2nd Batch Sparge Vol/H2OTemp/MashTemp: 3.25gal/185°F/172°F
2nd Batch SG: 1.024

Pre-Boil Vol: 6.5
Pre-Boil SG: 1.040
Boil Time: 90min
Post-Boil Vol: 5 gallons
Mash Efficiency: 80%

OG: 1.050
IBU: 36
Color/SRM: Straw-Golden/5-6
Ferment Temp: 65-72°F

FG: 1.011
ABW: 4.1%
ABV: 5.1%


1. The stats came out exactly as expected...mash temp and pH, evaporation, gravities...absolutely great!
2. This wort smells and tastes light and fresh, as opposed to some worts that taste much more bitter and heavy.
3. Showed signs of fermenting within 30 minutes, and foam building after just 1 hour.
4. Luckily we have a dip in temperature this evening when most of the fermentation will take place. After that, its not so critical that the temp go up.
5. I have a strong feeling about the quality of this beer, and I'm sure Yvonne will love it.
6. The final gravity came out nice and low at 1.011. Should come out fairly dry, and with mild bittering, it may be too drinkable, but perfect for summer.

Friday, May 23, 2008

Rhino Rye Beer

I needed to brew something quick. There are two carboys ready to rack, and yeast ready to ferment again. I've got a friend's beer scheduled for Tuesday, but thought I'd get one in before then. Was looking around for inspiration, when low and behold, there's some right around the corner. Kevin just brewed a batch that looks quite tasty for the upcoming warmer months. A pale ale with lots of rye and what looks like some smooth and easy hopping. I've been wanting to play around with a pale rye ale for some time now, so it seems perfect.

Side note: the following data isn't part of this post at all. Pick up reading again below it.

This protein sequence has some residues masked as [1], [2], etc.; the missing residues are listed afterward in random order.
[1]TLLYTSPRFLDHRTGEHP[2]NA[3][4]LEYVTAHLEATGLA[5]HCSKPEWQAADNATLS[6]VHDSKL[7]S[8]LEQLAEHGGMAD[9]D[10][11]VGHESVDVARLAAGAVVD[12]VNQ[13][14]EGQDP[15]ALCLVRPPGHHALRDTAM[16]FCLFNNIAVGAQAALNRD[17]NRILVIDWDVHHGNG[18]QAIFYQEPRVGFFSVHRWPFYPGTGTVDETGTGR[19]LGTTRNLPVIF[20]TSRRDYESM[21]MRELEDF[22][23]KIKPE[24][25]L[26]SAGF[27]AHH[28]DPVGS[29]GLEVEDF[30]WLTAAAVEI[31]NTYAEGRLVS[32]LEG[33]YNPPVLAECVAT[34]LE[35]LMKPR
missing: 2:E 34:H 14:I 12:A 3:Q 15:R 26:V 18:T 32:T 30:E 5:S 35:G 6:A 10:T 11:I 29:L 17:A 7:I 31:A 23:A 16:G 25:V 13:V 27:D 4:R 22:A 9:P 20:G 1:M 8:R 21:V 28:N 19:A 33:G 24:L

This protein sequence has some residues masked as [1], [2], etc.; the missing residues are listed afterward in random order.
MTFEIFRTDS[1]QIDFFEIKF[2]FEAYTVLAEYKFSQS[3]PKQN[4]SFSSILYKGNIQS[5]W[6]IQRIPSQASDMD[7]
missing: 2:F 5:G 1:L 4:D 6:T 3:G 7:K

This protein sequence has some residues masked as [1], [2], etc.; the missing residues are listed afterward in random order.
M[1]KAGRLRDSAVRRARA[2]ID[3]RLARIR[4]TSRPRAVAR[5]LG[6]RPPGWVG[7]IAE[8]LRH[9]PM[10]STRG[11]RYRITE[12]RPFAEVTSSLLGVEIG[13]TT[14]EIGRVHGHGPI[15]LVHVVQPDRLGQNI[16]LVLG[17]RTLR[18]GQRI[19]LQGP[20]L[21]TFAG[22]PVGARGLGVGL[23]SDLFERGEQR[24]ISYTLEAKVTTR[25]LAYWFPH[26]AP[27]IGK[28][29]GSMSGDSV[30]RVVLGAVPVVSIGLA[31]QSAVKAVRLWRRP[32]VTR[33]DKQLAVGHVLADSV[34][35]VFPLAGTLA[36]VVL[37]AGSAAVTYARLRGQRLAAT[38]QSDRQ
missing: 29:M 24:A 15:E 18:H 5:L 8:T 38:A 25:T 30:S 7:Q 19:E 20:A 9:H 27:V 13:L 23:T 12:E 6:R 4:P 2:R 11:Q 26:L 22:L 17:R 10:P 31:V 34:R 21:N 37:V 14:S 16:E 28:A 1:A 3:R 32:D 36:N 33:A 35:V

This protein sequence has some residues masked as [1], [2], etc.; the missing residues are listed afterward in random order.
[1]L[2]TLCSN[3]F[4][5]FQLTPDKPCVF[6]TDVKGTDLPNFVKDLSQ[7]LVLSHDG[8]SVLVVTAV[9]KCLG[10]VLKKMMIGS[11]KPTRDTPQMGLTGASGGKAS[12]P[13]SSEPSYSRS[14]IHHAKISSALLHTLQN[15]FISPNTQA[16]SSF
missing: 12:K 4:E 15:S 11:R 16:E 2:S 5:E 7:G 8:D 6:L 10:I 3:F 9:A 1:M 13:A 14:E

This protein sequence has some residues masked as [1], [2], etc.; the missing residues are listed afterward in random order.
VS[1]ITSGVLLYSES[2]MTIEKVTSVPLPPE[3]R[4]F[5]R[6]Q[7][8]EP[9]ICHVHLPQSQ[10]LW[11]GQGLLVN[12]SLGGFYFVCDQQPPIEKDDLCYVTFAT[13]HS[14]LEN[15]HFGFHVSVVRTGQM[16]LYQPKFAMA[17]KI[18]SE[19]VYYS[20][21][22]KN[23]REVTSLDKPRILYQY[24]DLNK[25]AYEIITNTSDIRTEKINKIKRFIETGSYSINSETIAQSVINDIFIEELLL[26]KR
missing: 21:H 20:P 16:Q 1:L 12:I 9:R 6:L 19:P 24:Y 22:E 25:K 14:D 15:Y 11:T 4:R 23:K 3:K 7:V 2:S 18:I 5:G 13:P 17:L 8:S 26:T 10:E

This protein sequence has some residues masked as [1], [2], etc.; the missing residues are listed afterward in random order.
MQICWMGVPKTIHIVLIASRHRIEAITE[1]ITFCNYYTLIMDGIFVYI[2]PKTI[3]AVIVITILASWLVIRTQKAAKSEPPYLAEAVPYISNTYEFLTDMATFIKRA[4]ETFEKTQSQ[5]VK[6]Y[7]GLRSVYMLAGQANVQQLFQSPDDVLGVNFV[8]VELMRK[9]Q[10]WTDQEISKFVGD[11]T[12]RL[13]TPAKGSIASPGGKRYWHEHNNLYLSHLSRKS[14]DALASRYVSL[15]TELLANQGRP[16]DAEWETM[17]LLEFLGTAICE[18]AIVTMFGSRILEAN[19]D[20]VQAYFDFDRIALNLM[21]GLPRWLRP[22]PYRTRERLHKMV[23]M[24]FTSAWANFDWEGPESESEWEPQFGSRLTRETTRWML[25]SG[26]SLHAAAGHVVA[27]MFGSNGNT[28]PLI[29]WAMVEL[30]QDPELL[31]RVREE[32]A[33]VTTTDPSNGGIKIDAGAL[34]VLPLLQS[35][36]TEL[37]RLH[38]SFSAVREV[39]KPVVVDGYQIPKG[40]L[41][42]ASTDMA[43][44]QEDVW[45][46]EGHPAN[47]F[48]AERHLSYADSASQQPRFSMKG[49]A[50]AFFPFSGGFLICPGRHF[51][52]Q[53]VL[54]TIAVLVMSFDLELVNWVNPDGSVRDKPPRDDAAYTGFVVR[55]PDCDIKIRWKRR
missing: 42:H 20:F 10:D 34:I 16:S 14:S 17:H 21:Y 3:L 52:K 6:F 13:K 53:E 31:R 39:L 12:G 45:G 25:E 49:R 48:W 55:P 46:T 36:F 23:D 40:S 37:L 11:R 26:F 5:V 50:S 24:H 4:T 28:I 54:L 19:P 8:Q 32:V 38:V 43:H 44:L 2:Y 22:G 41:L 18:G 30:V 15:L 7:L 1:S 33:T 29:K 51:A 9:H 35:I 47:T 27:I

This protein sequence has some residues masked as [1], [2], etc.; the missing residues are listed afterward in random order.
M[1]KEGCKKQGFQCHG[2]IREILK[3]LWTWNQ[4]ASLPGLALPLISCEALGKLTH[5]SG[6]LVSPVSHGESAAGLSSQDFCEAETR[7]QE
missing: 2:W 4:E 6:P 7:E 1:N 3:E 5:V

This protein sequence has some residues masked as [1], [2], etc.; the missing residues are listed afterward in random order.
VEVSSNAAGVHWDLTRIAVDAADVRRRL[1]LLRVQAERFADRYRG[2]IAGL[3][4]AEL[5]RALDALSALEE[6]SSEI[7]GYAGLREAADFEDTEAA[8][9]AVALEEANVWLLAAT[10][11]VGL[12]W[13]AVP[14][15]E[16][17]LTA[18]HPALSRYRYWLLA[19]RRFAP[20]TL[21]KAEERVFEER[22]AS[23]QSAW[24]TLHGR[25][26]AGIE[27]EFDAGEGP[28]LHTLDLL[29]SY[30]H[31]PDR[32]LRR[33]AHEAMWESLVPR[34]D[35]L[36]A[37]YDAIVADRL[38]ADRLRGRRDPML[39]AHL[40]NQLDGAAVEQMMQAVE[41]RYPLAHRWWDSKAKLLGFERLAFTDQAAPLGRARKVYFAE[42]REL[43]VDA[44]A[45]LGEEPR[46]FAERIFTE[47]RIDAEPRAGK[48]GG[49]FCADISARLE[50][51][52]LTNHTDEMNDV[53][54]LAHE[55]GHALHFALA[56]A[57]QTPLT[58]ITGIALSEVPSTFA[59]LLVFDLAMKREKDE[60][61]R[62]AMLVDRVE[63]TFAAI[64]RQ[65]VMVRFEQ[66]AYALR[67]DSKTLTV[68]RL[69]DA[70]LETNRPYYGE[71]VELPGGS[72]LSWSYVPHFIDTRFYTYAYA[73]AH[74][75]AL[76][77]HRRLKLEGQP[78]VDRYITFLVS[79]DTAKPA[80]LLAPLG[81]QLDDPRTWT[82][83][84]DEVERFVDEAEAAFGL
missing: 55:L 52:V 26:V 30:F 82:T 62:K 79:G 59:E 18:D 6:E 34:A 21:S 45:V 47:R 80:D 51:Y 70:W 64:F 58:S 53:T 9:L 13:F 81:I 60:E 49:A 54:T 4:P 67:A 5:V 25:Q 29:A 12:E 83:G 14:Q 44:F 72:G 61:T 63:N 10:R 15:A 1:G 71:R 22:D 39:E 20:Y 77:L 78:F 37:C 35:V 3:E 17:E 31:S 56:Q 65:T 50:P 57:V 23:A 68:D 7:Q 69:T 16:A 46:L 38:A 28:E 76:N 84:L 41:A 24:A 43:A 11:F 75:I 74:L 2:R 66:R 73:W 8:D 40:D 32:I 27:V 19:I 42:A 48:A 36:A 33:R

Kevin used rye malt. I wanted to use the malted product as well, but none was to be found at our LHBS. This created a pretty big brain freeze, and initiated some spontaneous creative thought. I'll going with 30% flaked rye. Just a small addition of sweet/aromatic malts should help with balance.